Polio, also known as poliomyelitis, is a terrible illness that affected throngs of children that could lead to a stiffness of the limbs, muscle deterioration, paralysis and even death. Thankfully, virologist Jonas Salk invented a vaccine injection in 1955, which would stamp out the ailment and change the lives of millions.
President Franklin Roosevelt suffered from the illness and made it a mission to solve the problem for his citizens. With a grassroots organization known as the March of Dimes, the president commissioned the expert assistance of Salk, who was the head of virus research in the University of Pittsburgh.
Salk identified the varying strains of the bacteria that caused the symptoms and produced a vaccine to polio using formalin.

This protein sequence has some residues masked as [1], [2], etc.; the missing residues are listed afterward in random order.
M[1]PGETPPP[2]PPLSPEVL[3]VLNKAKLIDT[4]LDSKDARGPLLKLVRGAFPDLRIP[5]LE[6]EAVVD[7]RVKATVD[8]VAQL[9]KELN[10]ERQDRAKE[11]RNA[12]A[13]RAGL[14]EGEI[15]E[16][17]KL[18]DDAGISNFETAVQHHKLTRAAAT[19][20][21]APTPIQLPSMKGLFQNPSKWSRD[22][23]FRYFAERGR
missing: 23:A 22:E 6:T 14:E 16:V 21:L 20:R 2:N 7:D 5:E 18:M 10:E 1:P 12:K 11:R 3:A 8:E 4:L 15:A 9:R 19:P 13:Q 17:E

Children in Arsenal Elementary School received the shots of the preliminary treatment in 1954 through a mass inoculation trial, which received great national publicity. 623,972 school children were injected with the solution while a million other children participated as control participants for the experiment.
The results were highly successful in curbing the disease.
This discovery eventually led to the development of a commercial pill-form of the vaccination by Dr. Albert Sabin in 1961, which eradicated most of the disease in the civilized world.